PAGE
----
Question Video: Identifying the Biological Process That Causes the Movement of Water from the Roots to the Leaves of a Plant | Nagwa Question Video: Identifying the Biological Process That Causes the Movement of Water from the Roots to the Leaves of a Plant | Nagwa

Question Video: Identifying the Biological Process That Causes the Movement of Water from the Roots to the Leaves of a Plant Biology • Second Year of Secondary School

What is the biological process that causes the continuous movement of water from the roots to the leaves of a plant?

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Video Transcript

What is the biological process that causes the continuous movement of water from the roots to the leaves of a plant?

Water is absorbed through the roots of a plant. However, all of the cells of the plant, even at the very top, need access to water. The leaves also particularly need water in order to conduct photosynthesis. So, how does the water get there? Water evaporates from the plant through small pores in the leaves called stomata. As water evaporates into the atmosphere, forces between water molecules in the plant’s vascular system will pull the entire water column up to take the place of the lost molecules.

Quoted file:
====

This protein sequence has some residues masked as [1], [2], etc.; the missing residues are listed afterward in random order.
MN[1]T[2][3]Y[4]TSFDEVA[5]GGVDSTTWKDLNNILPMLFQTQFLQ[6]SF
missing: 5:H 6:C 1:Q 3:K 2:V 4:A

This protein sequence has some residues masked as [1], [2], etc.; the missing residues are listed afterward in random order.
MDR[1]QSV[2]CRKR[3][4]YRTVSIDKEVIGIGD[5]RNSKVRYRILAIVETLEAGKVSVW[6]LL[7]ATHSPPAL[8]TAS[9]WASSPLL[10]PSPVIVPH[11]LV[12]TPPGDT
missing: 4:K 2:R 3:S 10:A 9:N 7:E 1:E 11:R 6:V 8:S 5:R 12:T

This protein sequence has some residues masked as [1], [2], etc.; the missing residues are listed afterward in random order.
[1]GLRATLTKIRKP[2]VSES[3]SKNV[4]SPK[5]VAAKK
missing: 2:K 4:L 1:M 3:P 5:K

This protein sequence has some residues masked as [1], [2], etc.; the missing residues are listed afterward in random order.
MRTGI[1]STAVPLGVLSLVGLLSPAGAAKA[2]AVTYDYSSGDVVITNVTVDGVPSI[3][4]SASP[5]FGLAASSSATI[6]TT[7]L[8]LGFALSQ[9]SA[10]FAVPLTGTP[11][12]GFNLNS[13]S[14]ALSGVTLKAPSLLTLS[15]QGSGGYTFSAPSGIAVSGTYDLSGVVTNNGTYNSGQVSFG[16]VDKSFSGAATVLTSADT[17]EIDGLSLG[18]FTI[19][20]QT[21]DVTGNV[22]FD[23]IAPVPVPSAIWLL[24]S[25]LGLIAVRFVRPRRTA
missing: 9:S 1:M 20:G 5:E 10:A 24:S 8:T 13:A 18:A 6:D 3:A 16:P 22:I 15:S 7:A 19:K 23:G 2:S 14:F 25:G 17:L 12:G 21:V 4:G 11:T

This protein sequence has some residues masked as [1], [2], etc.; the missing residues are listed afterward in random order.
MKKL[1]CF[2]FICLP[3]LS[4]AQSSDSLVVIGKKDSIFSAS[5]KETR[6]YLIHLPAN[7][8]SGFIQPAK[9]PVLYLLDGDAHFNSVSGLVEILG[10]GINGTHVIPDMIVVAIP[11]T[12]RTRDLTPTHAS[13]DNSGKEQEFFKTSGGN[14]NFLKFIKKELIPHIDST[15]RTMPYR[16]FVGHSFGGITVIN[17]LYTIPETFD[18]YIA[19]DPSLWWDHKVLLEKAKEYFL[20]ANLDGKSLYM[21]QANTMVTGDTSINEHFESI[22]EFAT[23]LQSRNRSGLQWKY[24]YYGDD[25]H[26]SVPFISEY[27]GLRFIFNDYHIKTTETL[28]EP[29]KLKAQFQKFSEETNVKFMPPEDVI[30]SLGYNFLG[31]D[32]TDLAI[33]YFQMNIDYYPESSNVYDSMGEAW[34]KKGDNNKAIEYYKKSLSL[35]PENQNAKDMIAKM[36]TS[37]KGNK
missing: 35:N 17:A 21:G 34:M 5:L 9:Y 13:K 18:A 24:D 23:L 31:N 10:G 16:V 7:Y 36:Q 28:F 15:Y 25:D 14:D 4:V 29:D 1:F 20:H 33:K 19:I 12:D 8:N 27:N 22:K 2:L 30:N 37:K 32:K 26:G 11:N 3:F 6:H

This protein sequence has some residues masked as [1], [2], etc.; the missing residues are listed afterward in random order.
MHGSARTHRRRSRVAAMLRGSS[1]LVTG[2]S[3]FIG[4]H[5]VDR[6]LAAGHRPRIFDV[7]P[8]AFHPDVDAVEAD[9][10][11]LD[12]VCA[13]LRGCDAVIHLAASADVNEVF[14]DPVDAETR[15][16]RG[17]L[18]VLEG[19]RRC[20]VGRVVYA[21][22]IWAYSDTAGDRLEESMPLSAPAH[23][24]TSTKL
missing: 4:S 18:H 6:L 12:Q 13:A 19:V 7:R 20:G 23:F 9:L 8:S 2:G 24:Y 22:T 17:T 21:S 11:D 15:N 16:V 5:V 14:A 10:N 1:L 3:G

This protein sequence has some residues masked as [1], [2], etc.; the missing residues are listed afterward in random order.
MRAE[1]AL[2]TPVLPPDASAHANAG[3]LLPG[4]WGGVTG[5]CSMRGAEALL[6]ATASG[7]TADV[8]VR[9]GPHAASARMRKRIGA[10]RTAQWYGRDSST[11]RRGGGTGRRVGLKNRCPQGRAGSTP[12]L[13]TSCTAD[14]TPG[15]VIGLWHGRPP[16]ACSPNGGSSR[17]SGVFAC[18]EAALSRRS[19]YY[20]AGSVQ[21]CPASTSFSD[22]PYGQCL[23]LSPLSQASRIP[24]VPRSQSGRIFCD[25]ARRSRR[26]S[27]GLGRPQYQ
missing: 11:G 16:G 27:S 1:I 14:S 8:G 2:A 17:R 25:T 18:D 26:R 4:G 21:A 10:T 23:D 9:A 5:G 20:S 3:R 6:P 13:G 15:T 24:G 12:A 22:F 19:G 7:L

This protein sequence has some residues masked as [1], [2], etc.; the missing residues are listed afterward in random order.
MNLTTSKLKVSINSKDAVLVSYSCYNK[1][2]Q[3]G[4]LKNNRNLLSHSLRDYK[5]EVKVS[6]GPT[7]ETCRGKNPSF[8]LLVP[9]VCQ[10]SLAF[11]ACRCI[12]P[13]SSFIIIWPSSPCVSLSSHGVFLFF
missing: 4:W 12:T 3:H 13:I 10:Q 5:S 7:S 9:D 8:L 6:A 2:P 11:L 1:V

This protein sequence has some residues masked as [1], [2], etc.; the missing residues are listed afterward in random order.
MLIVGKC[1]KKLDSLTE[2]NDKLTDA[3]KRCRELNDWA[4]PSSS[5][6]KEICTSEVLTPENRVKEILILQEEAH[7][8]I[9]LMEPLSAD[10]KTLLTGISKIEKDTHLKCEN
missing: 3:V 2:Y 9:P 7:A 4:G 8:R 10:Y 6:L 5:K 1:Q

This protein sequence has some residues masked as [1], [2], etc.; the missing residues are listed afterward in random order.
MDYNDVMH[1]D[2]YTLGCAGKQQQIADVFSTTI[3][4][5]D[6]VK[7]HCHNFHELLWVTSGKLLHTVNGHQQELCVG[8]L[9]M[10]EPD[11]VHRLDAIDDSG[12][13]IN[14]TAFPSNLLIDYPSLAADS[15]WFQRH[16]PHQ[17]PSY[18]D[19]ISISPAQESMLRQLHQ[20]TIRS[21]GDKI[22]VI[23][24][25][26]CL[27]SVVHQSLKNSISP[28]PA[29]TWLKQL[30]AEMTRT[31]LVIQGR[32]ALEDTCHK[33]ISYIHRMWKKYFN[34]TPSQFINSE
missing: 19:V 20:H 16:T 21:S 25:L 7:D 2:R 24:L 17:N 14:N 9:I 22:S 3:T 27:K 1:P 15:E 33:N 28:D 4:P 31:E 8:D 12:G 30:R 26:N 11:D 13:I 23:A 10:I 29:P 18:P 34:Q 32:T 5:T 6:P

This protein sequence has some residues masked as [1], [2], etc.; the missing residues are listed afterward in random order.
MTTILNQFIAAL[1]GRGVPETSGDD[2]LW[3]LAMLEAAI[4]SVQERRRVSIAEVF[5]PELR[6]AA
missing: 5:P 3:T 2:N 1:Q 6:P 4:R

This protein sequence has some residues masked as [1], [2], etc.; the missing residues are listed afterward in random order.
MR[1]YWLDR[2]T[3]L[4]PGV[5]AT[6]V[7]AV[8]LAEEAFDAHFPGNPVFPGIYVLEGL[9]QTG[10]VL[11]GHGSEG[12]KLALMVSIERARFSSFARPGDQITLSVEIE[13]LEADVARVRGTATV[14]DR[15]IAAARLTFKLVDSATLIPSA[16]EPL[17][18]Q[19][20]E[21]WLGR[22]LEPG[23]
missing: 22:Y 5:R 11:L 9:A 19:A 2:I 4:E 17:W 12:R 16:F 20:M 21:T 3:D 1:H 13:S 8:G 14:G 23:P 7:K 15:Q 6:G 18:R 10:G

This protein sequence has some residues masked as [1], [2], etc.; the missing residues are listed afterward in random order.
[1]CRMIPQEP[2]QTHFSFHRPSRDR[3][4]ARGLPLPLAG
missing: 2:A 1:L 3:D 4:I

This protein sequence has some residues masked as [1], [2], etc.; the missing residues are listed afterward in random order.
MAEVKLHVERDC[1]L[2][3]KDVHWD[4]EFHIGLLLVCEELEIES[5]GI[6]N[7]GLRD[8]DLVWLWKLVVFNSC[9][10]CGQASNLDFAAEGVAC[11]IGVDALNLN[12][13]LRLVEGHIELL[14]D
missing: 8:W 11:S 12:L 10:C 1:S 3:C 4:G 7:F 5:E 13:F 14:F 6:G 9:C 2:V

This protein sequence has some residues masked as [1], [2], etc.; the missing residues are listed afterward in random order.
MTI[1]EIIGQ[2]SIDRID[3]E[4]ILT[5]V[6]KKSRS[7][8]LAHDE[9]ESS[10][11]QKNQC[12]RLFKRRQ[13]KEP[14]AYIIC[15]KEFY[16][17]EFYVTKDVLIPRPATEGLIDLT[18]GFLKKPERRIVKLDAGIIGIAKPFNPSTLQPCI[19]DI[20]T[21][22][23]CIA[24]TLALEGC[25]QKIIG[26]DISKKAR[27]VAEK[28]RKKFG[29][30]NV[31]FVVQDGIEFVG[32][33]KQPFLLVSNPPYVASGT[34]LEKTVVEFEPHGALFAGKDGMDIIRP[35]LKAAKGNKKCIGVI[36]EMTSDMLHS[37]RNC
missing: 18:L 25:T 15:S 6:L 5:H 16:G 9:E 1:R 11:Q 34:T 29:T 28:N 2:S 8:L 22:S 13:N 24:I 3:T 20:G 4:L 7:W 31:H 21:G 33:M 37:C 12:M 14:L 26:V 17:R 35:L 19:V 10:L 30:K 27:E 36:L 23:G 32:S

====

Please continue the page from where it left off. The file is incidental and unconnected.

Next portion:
This process of water loss is called transpiration and is the main contributor to the continuous movement of water from the roots in the soil all the way up to the leaves. In this way, water can travel 200, even 300, feet high to the tops of the tallest trees.

So, the correct answer to this question is transpiration. The biological process that causes the continuous movement of water from the roots to the leaves of a plant is transpiration.

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